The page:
My Journal of Terror and Lies

June 2, 2014

I have a journal of Terror and Lies.
 
(I know.  I’m weird that way.) 
 
I'm a “do-it-yourself” scientist—noticing my anxiety-producing thoughts and recording them in a journal so I can track the results.

 

And friend, let me tell you! 

 

If my brain was a Jersey Cow . . . and fearful thoughts were milk . . . I’d have a whole lot of butter and ice-cream!
 
Because I’m wildly prolific when it comes to scaring myself. 

 

  • The money’s running out

  • I’m behind

  • There’s not enough time

  • I’ll never be able to balance it all

  • I won’t be able to support myself

  • I’m not capable

  • They’ll be disappointed in me

 

Well, guess what!  I’ve been observing these gremlins and studying the effects they have on my body.
 
And here’s a quick run-down of the data.
 
Pounding heart.  Churning stomach.  Dry mouth.  Tense facial muscles.  Difficulty focusing.  Edginess and irritability.
 
(Which, coincidentally, are some of the same signs of trauma.)
 
And that makes sense, doesn’t it? 
 
Because the sky’s falling, folks!  
 
Except . . . it’s really not.
 

After years of documenting the outcome of these mind-stories, I can honestly say that the sky has NEVER fallen.  Not even once.
 
In fact, everything I worried about always worked out.

 

  • The speech went well

  • My friend understood

  • My sweetheart forgave me

  • The money came from somewhere

  • The parcel was found

  • (And the seam in the ass of my pants didn’t split during my presentation like I thought it would)

 

Sure, crappy stuff happened—a relationship ended, a job fizzled out, my briefcase was stolen—but the world never ended.
 
In fact, it got better.
 
Something or someone else came along and all was well.
 
Hmmmm.
 
Here's an example.
 
The other day, I couldn’t find my cell phone and my first thought was:
 
Oh my God, I lost it!
 
And guess what my physical reaction was?  That’s right.  FEAR.
 
So I tried a different thought.  I told myself the mobile was somewhere in the house and that I’d find it.
 
And my body immediately relaxed.  
 
I called my cell to test my theory, but didn’t hear it ringing.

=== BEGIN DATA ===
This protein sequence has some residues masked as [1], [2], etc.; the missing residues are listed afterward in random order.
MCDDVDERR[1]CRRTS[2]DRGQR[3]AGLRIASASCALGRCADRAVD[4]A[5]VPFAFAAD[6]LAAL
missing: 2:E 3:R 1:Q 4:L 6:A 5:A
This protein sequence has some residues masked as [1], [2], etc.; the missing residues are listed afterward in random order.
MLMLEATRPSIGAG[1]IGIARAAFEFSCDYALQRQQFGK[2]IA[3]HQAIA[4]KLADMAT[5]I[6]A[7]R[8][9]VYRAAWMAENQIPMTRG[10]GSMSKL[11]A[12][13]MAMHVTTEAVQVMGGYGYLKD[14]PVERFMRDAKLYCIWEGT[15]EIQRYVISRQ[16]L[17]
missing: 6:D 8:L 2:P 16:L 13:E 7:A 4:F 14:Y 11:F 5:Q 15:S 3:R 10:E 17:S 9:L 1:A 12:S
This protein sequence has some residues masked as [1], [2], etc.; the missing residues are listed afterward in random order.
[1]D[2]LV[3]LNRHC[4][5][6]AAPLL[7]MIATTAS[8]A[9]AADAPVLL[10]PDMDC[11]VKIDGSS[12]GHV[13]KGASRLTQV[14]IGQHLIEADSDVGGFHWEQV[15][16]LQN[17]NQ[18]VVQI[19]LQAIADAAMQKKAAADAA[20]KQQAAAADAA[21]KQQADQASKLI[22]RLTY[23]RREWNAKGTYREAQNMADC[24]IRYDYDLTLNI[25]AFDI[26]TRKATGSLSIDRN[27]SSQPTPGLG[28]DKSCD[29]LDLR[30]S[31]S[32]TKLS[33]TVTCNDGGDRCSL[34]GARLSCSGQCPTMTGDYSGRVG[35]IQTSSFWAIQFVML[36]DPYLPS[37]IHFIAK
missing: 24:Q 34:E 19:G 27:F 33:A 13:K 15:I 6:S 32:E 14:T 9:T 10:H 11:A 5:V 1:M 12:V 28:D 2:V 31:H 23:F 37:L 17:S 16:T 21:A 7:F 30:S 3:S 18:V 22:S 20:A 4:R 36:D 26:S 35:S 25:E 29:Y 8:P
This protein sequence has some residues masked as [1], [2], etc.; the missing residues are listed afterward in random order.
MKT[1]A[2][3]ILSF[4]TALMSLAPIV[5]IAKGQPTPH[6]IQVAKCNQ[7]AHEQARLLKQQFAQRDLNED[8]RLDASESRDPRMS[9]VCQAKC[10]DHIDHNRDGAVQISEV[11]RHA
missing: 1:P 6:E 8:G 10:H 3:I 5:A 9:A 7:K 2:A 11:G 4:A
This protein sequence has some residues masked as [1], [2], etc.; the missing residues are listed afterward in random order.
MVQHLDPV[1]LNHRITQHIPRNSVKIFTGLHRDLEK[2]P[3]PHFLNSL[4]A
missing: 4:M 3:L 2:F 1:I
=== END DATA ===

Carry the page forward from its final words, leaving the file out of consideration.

Uh oh.  FEAR again.  But why?
 
Because of my thoughts, that’s why!

 

  • Maybe it fell out of my car and someone drove over it.

  • Maybe I left it at my in-laws house and they’re looking through my private pictures!  Or reading my texts!

 
FEAR!  FEAR!  FEAR!
 
I dug through my purse twice and found nothing.
 
Crap!  Maybe it’s out in my car.  Maybe someone smashed my window to get at it.  OH MY GOD!  I’m going to have to replace my phone AND my windshield!
 
FEAR!  TERROR!  PANIC!
 
I pulled on my coat to go look, but couldn’t find my keys.
 
Oh no!  I must have dropped them in the grass!  I’ll never find them!
 
More FEAR! 
 
So I stopped, felt into my body and b r e a t h e d.
 
Then deliberately chose a thought that felt better.
 
As I relaxed, my rational brain came back online (did you know the neocortex gets switched off during the fight or flight response, leaving us to react from the instinctual survival part of our brain?)
 
And it quietly suggested that I look in my purse one more time.
 
Calmly.
 
And yes, you already know how this ends.  My keys and cell phone were inside my purse THE ENTIRE TIME.

 

Nothing had gone wrong and my inner wisdom knew this.

So what’s with all the terror and lies? 

Is it the Devil whispering these thoughts in our ears? 

Nope.  It’s the reptilian brain working overtime, trying to keep us safe.  And it’s a normal part of being human. 

But here's the downside.  When scary or hurtful (or embarrassing) things happen to us when we’re young, these experiences can program our brains to overreact to things that aren't really a threat.

I wasn't just upset about losing my cell phone.  

I was responding to an old, triggered shame about myself—the belief that I’m scattered-brained and incompetent.  

And my fear was trying to alert me to a pattern of thought that’s no longer helpful.

See how this works?

Our emotions are our guidance system!


As we become conscious and tuned in to our mind-stories (and the reactions they create in our bodies) we’ll be able to better understand the true message of our feelings.

Don’t believe me?

Then start keeping a journal of your own.  See if your worries ever (really) come true.

I have a feeling that you’ll discover the same thing that I have.

 

  1. Everything's okay.  

  2. And help is always there when you need it.


Sending you so much love,

 

 

 

 

 

 

 

 

 

 

PS.  I'd love to hear about your own stories of terror and lies!  Have any of you noticed that the things you were really afraid of always seemed to work out?

 

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